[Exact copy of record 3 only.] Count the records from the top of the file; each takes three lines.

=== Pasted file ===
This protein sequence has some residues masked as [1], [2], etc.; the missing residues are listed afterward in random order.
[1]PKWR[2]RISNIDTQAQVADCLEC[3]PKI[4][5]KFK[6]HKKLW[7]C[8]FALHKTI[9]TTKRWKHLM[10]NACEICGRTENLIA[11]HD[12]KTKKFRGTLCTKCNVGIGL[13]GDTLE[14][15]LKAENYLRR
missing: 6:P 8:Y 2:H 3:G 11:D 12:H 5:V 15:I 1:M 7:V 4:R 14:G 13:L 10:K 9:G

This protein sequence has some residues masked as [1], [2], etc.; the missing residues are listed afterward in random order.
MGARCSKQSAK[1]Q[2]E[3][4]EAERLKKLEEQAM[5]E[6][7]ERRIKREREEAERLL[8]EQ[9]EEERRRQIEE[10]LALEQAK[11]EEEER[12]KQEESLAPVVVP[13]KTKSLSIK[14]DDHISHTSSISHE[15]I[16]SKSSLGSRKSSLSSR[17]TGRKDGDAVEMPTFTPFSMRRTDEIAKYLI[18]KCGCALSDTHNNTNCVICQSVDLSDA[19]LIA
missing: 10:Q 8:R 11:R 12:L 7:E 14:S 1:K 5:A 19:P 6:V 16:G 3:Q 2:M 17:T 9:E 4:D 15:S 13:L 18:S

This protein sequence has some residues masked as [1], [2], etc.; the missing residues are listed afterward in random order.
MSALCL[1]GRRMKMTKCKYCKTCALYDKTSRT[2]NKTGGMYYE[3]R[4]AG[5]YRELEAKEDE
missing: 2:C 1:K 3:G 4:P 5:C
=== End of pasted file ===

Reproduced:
This protein sequence has some residues masked as [1], [2], etc.; the missing residues are listed afterward in random order.
MSALCL[1]GRRMKMTKCKYCKTCALYDKTSRT[2]NKTGGMYYE[3]R[4]AG[5]YRELEAKEDE
missing: 2:C 1:K 3:G 4:P 5:C